I was also quite alarmed to find on the internet that thyroid problems can lead to heart problems if it goes unchecked. It seems strange that the left side of my body ie my left foot and ankle and my ring finger on my left hand seem to swell up more than the right side. Why does Graves disease cause fluid retention, does anyone know?

Any similar experiences or help and advice would be much appreciated. Thanks for taking the time to read, sorry its so long.

10 Replies

Perhaps what we need to recognise is the codependency issues in ourselves that need addressing. It is common for people to give up smoking, which after all is an addiction, only to move on to another addiction, i.e. food for instance. This in turn will need to be addressed and the underlying issues resolved. These are well known facts if you study the nature of addictions. I have worked in addiction clinical situations and it is noted that most people in recovery from say alcohol addiction will be piling sugars in their tea, which leads us on to sugar and simple carbs which are both addictive substances, affecting the same area of the brain as cocaine for example. Sadly we move from one thing to another until we have addressed the underlying codependency issues. Do not be disheartened though as with some hard work on the self much can be achieved with self-reliance with addictive behaviours fading away.

Hope this encourages.


About ten years ago I decided to stop smoking and joined a gym. Had huge weight loss which I took to be the result of exercise,then the other symptoms of hyperthyroidism began. Took carbimazole for a while until thyroid dipped other way.stopped meds and was fine though started smoking after a while. Stopped smoking in January and hyperthyroidism is son who is a doctor is curious about the link and has urged. me to mention it to my endo at my initial appointment next week.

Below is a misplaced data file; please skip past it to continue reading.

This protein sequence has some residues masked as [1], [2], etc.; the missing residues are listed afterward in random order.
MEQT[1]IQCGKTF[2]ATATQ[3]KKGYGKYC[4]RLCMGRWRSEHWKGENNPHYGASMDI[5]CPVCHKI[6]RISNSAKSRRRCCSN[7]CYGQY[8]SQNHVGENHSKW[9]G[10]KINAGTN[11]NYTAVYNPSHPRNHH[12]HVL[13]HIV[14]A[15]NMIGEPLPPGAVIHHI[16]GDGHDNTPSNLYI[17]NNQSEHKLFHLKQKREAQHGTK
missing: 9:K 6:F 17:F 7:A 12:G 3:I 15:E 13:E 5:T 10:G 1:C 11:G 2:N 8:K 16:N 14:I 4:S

If it's all starting again, as I suspect it may be (need to get bloods done to be sure) then this will be the third time my thyroid has played up and this is my third serious attempt at stopping smoking. The first time I stopped the blood tests showed that I was border line hyper so I was never given any treatment, then I started smoking again so it never developed although the swollen feet never really went away. I have smoked since the age of 18 and the only times I have ever had problems with my thyroid are the times when I have stopped smoking. I am now 51. There must be a connection. If you do mention it and you are offered an explanation please could you let me know on here? It would be interesting to see what they say.


I was reading an article about Graves disease and it pointed out that physical changes such as severe dieting and or stopping smoking can put emotional or psychological stress upon people who can go on to develop full blown Graves. As can other emotional or stressful periods within our lives.

As a rule smoking is a big no no with Graves and can and often does worsen the condition especially with regards to the development of Thyroid Eye Disease where the eye muscles are attacked in the same way the thyroid is by an autoimmune response). Smokers are more likely to get TED with Graves than non smokers.